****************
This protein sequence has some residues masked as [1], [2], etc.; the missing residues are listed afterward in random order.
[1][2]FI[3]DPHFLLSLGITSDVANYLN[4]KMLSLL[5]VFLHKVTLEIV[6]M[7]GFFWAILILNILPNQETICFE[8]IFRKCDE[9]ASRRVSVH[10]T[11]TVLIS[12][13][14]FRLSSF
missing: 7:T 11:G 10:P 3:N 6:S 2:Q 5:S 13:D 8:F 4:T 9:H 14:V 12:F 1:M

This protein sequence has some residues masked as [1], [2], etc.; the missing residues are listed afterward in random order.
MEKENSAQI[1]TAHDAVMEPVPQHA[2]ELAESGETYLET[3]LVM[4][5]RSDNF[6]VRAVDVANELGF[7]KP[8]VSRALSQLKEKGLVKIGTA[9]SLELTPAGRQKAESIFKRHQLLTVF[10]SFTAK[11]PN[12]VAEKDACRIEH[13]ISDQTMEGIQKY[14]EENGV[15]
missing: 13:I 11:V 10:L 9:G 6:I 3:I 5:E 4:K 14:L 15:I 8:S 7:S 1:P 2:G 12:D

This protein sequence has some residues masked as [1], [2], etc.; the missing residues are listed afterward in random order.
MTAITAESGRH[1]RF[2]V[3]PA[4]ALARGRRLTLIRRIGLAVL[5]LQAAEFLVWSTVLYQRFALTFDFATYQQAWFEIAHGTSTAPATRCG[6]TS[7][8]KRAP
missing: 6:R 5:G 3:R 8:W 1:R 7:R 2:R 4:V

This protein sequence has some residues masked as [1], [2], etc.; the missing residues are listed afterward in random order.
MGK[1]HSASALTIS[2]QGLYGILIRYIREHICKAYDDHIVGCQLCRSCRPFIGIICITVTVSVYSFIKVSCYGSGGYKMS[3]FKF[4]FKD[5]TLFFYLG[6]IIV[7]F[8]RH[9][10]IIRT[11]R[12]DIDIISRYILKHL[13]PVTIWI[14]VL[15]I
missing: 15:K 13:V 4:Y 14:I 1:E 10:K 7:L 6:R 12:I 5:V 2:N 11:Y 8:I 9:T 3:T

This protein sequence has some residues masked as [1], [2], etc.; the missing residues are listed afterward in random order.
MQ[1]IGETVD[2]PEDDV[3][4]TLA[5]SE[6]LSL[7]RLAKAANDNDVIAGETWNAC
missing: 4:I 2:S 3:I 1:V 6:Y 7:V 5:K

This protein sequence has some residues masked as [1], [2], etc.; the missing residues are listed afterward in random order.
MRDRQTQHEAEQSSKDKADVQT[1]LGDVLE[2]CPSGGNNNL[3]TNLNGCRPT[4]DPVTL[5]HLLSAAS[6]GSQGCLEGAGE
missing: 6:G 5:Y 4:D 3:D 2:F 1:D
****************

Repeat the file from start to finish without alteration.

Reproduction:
This protein sequence has some residues masked as [1], [2], etc.; the missing residues are listed afterward in random order.
[1][2]FI[3]DPHFLLSLGITSDVANYLN[4]KMLSLL[5]VFLHKVTLEIV[6]M[7]GFFWAILILNILPNQETICFE[8]IFRKCDE[9]ASRRVSVH[10]T[11]TVLIS[12][13][14]FRLSSF
missing: 7:T 11:G 10:P 3:N 6:S 2:Q 5:S 13:D 8:F 4:T 9:H 14:V 12:F 1:M

This protein sequence has some residues masked as [1], [2], etc.; the missing residues are listed afterward in random order.
MEKENSAQI[1]TAHDAVMEPVPQHA[2]ELAESGETYLET[3]LVM[4][5]RSDNF[6]VRAVDVANELGF[7]KP[8]VSRALSQLKEKGLVKIGTA[9]SLELTPAGRQKAESIFKRHQLLTVF[10]SFTAK[11]PN[12]VAEKDACRIEH[13]ISDQTMEGIQKY[14]EENGV[15]
missing: 13:I 11:V 10:L 9:G 6:I 3:I 5:E 4:K 14:L 15:I 8:S 7:S 1:P 2:G 12:D

This protein sequence has some residues masked as [1], [2], etc.; the missing residues are listed afterward in random order.
MTAITAESGRH[1]RF[2]V[3]PA[4]ALARGRRLTLIRRIGLAVL[5]LQAAEFLVWSTVLYQRFALTFDFATYQQAWFEIAHGTSTAPATRCG[6]TS[7][8]KRAP
missing: 6:R 5:G 3:R 8:W 1:R 7:R 2:R 4:V

This protein sequence has some residues masked as [1], [2], etc.; the missing residues are listed afterward in random order.
MGK[1]HSASALTIS[2]QGLYGILIRYIREHICKAYDDHIVGCQLCRSCRPFIGIICITVTVSVYSFIKVSCYGSGGYKMS[3]FKF[4]FKD[5]TLFFYLG[6]IIV[7]F[8]RH[9][10]IIRT[11]R[12]DIDIISRYILKHL[13]PVTIWI[14]VL[15]I
missing: 15:K 13:V 4:Y 14:I 1:E 10:K 7:L 6:R 12:I 5:V 2:N 11:Y 8:I 9:T 3:T

This protein sequence has some residues masked as [1], [2], etc.; the missing residues are listed afterward in random order.
MQ[1]IGETVD[2]PEDDV[3][4]TLA[5]SE[6]LSL[7]RLAKAANDNDVIAGETWNAC
missing: 4:I 2:S 3:I 1:V 6:Y 7:V 5:K

This protein sequence has some residues masked as [1], [2], etc.; the missing residues are listed afterward in random order.
MRDRQTQHEAEQSSKDKADVQT[1]LGDVLE[2]CPSGGNNNL[3]TNLNGCRPT[4]DPVTL[5]HLLSAAS[6]GSQGCLEGAGE
missing: 6:G 5:Y 4:D 3:D 2:F 1:D